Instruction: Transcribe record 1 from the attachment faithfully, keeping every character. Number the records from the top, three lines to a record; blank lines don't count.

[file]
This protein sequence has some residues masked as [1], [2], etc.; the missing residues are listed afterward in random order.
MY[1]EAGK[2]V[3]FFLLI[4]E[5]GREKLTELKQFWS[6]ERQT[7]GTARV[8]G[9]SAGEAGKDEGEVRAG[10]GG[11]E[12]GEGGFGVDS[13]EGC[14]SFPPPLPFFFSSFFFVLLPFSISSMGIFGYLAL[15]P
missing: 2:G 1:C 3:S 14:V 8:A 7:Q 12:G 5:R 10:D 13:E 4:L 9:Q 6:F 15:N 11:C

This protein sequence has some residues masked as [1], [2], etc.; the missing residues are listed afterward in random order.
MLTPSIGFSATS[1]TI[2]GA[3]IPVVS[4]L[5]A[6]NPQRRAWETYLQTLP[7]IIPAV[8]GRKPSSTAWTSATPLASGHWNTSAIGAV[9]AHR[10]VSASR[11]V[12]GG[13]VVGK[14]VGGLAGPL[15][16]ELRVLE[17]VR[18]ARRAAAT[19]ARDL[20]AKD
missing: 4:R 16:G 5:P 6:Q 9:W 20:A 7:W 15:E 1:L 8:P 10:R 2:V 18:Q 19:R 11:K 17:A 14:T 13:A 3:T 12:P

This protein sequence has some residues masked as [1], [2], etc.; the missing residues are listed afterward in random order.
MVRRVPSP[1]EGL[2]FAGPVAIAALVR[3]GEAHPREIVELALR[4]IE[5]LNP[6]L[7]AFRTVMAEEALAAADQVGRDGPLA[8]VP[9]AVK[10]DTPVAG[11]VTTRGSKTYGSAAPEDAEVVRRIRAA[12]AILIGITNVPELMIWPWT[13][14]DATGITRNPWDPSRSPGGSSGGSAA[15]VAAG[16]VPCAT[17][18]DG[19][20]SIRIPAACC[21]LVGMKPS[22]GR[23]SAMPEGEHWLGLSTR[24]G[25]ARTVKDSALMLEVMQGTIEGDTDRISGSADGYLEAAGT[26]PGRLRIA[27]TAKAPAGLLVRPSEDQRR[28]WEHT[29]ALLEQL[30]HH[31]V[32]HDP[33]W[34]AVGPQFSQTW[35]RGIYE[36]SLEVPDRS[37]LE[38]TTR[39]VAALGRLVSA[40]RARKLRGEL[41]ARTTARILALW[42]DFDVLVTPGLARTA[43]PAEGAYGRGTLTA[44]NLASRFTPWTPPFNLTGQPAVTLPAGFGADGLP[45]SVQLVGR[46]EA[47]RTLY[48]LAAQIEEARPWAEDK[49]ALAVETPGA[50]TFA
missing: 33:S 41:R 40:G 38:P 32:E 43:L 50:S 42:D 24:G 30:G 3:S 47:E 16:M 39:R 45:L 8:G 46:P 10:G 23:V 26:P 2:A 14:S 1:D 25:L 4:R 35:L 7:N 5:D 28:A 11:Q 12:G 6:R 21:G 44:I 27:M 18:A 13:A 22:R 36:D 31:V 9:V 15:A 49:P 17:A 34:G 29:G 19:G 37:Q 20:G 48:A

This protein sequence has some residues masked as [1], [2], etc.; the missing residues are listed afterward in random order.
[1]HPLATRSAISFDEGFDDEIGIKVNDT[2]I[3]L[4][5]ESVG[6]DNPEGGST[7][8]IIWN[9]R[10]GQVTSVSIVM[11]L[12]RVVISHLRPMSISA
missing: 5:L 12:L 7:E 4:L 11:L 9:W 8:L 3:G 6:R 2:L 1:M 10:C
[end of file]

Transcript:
This protein sequence has some residues masked as [1], [2], etc.; the missing residues are listed afterward in random order.
MY[1]EAGK[2]V[3]FFLLI[4]E[5]GREKLTELKQFWS[6]ERQT[7]GTARV[8]G[9]SAGEAGKDEGEVRAG[10]GG[11]E[12]GEGGFGVDS[13]EGC[14]SFPPPLPFFFSSFFFVLLPFSISSMGIFGYLAL[15]P
missing: 2:G 1:C 3:S 14:V 8:A 7:Q 12:G 5:R 10:D 13:E 4:L 9:Q 6:F 15:N 11:C